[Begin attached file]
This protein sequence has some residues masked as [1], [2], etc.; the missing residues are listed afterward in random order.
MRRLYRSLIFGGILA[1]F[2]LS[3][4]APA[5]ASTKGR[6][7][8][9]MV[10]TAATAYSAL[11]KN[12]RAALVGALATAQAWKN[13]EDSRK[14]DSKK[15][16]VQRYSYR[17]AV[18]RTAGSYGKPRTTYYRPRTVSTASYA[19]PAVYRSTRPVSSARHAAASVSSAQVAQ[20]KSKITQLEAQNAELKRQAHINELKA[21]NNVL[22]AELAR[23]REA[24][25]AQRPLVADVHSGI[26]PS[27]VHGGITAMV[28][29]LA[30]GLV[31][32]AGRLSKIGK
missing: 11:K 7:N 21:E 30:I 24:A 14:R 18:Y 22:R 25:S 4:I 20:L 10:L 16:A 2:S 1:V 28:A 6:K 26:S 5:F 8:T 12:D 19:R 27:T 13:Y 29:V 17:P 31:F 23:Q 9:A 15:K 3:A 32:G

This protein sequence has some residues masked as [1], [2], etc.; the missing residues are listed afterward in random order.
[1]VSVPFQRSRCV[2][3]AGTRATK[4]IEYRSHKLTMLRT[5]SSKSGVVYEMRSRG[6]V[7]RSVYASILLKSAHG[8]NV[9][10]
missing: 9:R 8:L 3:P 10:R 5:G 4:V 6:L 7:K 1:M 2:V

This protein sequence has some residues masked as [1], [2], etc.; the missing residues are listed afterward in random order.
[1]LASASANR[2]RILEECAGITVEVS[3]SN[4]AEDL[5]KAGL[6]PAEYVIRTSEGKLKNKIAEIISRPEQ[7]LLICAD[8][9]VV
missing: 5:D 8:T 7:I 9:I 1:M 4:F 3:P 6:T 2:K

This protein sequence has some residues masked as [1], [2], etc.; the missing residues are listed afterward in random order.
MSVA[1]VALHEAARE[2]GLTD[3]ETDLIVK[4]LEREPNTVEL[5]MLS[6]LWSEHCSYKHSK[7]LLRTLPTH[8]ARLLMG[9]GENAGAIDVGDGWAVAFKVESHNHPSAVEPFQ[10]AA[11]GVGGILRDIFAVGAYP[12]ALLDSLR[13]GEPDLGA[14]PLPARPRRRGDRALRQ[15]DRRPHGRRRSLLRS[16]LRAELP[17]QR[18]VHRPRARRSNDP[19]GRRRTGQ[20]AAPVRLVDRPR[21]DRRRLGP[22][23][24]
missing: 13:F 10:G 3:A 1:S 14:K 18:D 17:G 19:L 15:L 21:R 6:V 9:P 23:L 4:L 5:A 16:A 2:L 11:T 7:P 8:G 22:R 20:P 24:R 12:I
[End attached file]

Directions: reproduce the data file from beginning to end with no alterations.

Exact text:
This protein sequence has some residues masked as [1], [2], etc.; the missing residues are listed afterward in random order.
MRRLYRSLIFGGILA[1]F[2]LS[3][4]APA[5]ASTKGR[6][7][8][9]MV[10]TAATAYSAL[11]KN[12]RAALVGALATAQAWKN[13]EDSRK[14]DSKK[15][16]VQRYSYR[17]AV[18]RTAGSYGKPRTTYYRPRTVSTASYA[19]PAVYRSTRPVSSARHAAASVSSAQVAQ[20]KSKITQLEAQNAELKRQAHINELKA[21]NNVL[22]AELAR[23]REA[24][25]AQRPLVADVHSGI[26]PS[27]VHGGITAMV[28][29]LA[30]GLV[31][32]AGRLSKIGK
missing: 11:K 7:N 21:E 30:I 24:A 14:R 18:Y 22:R 25:S 4:I 20:L 10:L 16:A 2:S 1:V 28:A 6:K 26:S 5:F 8:T 12:D 19:R 27:T 13:Y 29:V 17:P 31:F 23:Q 9:A 15:K 3:A 32:G

This protein sequence has some residues masked as [1], [2], etc.; the missing residues are listed afterward in random order.
[1]VSVPFQRSRCV[2][3]AGTRATK[4]IEYRSHKLTMLRT[5]SSKSGVVYEMRSRG[6]V[7]RSVYASILLKSAHG[8]NV[9][10]
missing: 9:R 8:L 3:P 10:R 5:G 4:V 6:L 7:K 1:M 2:V

This protein sequence has some residues masked as [1], [2], etc.; the missing residues are listed afterward in random order.
[1]LASASANR[2]RILEECAGITVEVS[3]SN[4]AEDL[5]KAGL[6]PAEYVIRTSEGKLKNKIAEIISRPEQ[7]LLICAD[8][9]VV
missing: 5:D 8:T 7:I 9:I 1:M 4:F 3:P 6:T 2:K

This protein sequence has some residues masked as [1], [2], etc.; the missing residues are listed afterward in random order.
MSVA[1]VALHEAARE[2]GLTD[3]ETDLIVK[4]LEREPNTVEL[5]MLS[6]LWSEHCSYKHSK[7]LLRTLPTH[8]ARLLMG[9]GENAGAIDVGDGWAVAFKVESHNHPSAVEPFQ[10]AA[11]GVGGILRDIFAVGAYP[12]ALLDSLR[13]GEPDLGA[14]PLPARPRRRGDRALRQ[15]DRRPHGRRRSLLRS[16]LRAELP[17]QR[18]VHRPRARRSNDP[19]GRRRTGQ[20]AAPVRLVDRPR[21]DRRRLGP[22][23][24]
missing: 13:F 10:G 3:A 1:S 14:K 18:D 17:G 19:L 15:L 21:R 6:V 9:P 23:L 4:L 5:A 16:A 2:L 11:T 7:P 8:G 22:R 20:P 24:R 12:I